/EINPresswire.com/ The whistleblower lawyers of Keller Grover discuss how two of the largest pension funds in California were hurt by S&P’s violations of the False Claims Act.

In a recent lawsuit filed by the state of California against one of the Big-Three credit rating agencies, Standard and Poor’s (S&P), the company is accused of False Claims Act violations. According to the Los Angeles Times report, the state is seeking $4 billion in damages, alleging the company’s deceptive practices cost two of the state’s largest pension funds approximately $1 billion in losses. The pension funds’ investments in various mortgage-backed securities were based solely on S&P’s ratings and reliance that their ratings were objective, unbiased and not influenced by business considerations. In spite of the high ratings the securities were plagued by massive numbers of loan defaults and foreclosures causing the securities to be virtually worthless.

California’s pension funds were not the only ones invested in these securities. A number of other state pension funds made financial investments in mortgage-backed securities that S&P allegedly misrepresented as being low risk, but subsequently failed, causing irreparable damage to public employees’ and teachers’ retirement funds. California joined the U.S. Department of Justice and 12 other states and the District of Columbia in announcing lawsuits in Washington, D.C. California’s suit is unique because it filed suit under the state’s False Claims Act and under California’s unfair competition laws.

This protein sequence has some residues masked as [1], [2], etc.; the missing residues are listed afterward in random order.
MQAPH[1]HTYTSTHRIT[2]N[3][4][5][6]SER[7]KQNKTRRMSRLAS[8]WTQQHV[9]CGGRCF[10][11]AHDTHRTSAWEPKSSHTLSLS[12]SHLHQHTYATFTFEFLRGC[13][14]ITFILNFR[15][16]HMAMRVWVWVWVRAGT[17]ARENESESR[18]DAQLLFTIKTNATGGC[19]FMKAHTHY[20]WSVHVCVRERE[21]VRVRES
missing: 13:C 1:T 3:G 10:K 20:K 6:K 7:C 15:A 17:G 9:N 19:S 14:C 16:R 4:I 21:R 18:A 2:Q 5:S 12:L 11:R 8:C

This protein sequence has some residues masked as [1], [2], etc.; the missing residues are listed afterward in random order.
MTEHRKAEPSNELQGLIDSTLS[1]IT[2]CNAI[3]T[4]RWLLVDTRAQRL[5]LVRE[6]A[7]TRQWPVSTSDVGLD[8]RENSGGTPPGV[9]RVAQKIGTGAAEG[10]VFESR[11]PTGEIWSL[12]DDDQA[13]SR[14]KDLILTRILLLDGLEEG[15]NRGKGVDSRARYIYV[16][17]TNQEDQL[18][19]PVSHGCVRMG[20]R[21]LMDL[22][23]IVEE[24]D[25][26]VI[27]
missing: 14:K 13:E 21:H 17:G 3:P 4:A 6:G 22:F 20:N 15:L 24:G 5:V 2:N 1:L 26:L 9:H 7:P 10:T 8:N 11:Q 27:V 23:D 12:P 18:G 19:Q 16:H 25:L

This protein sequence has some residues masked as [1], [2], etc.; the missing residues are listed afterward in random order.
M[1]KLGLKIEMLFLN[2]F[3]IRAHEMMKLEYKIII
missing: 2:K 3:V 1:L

As this lawsuit illustrates, California is taking aim at a player it believes played a significant part in the housing crisis and it is using its False Claims Act to do it. The deliberately inaccurate information provided by companies like S&P have impacted the state’s pension funds ability to provide for the beneficiaries of those funds – public employees including teachers and first responders who have worked in public service anticipating that their pensions will be there for them when they retire.

More than five years after the housing bubble burst, this suit also shows that the practices giving rise to the crash have had ripple effects well beyond the foreclosures, short sales and lost equity for the millions of consumers who owned the homes underlying all those transactions.

The whistleblower lawyers of Keller Grover LLP seek to help protect the interests of consumers who have been hurt by the unethical or fraudulent actions of key players in the mortgage crisis in their dealings with local, state and federal government agencies. These may include financial institutions, credit agencies, and other entities whose actions may be in violation of the False Claims Act.

If you have information about fraudulent or deceptive practices by companies doing business with the government, contact the Keller Grover law firm today for a free confidential consultation about your legal options.

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